I recently received copies of Apache Security (AS) by Ivan Ristic and Preventing Web Attacks with Apache (PWAWA) by Ryan Barnett. I read AS first, then PWAWA. Both are excellent books, but I expect potential readers want to know which is best for them. The following is a radical simplification, and I could honestly recommend readers buy either (or both) books. If you are more concerned with a methodical, comprehensive approach to securing Apache, choose AS. If you want more information on offensive aspects of Web security, choose PWAWA.
Before I go further, I must mention that Ivan Ristic cites me and my books twice, on pages 2 and 229. While humbling, I tried not to let this fact influence my review.
AS is an extremely well-thought-out book. My favorite aspect of AS is the decision to start with a blank httpd.conf file, rather than accepting the file packaged with Apache and making edits as needed. By building up httpd.conf from scratch, the author shows exactly what components are needed in a very clear manner. This was not the approach used by PWAWA. I would like to see other technical books adopt this teaching method.
AS includes better coverage of several topics which I believe are core to securing Apache. I liked AS' discussion of chroot environments and jails, although the author should distinguish between chroot on Linux or BSD and jail on BSD alone. AS features a whole chapter on proper PHP deployment (Ch 3), and a whole chapter on SSL/TLS (Ch 4). AS devotes another chapter to explaining how to host multiple Web sites on one host (Ch 6), which is critical to many Apache environments. AS' chapter on Web infrastructure (CH 9) also covers topics not found in PWAWA.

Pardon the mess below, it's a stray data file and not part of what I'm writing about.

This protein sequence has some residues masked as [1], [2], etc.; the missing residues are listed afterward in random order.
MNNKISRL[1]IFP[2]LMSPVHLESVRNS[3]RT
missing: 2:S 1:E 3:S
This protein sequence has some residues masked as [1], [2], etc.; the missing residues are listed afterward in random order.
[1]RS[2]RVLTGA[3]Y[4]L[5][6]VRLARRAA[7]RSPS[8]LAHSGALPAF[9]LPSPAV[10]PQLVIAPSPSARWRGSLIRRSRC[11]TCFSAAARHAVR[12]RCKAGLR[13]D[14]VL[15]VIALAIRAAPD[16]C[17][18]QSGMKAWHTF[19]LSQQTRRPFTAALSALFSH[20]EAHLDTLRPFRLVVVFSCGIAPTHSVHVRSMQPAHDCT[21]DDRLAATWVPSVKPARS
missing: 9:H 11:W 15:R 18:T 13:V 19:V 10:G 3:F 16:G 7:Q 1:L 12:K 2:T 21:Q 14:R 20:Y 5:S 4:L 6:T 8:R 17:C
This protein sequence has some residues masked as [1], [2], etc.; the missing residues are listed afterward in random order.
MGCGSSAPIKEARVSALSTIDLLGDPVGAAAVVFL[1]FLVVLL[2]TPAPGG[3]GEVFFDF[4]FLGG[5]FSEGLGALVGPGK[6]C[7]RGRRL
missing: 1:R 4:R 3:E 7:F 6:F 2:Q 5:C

AS is also less explicitly Linux-centric than PWAWA. As a primary FreeBSD user, I found AS' approach more applicable to my environment. PWAWA seemed to assume everyone was running Red Hat Linux. It's fine to use a single OS for all examples, but I had to personally identify tools and techniques that would probably only work on Red Hat.
I had very little trouble with any of the text in AS. My main concerns involve Ch 1, where the author spends time on certain security concepts. I would consider the following with regards to threat modeling on p. 5: (asset) what might be compromised; (motivation) why compromise; (vulnerabilities) where compromised; (attack) how compromised; (threat) who compromised you; (risk) threat X vulnerability X asset value. On pp 9-10 the author should also have used the risk equation just mentioned.
Overall, I really liked AS. The book really is about Apache security, so if you are more interested in attacking Apache you might prefer PWAWA. If you want to learn about Web application hacking in general, your best bets are probably Hacking Exposed: Web Applications, 2nd Ed, and Professional Pen Testing for Web Applications. I will read and review those two books shortly.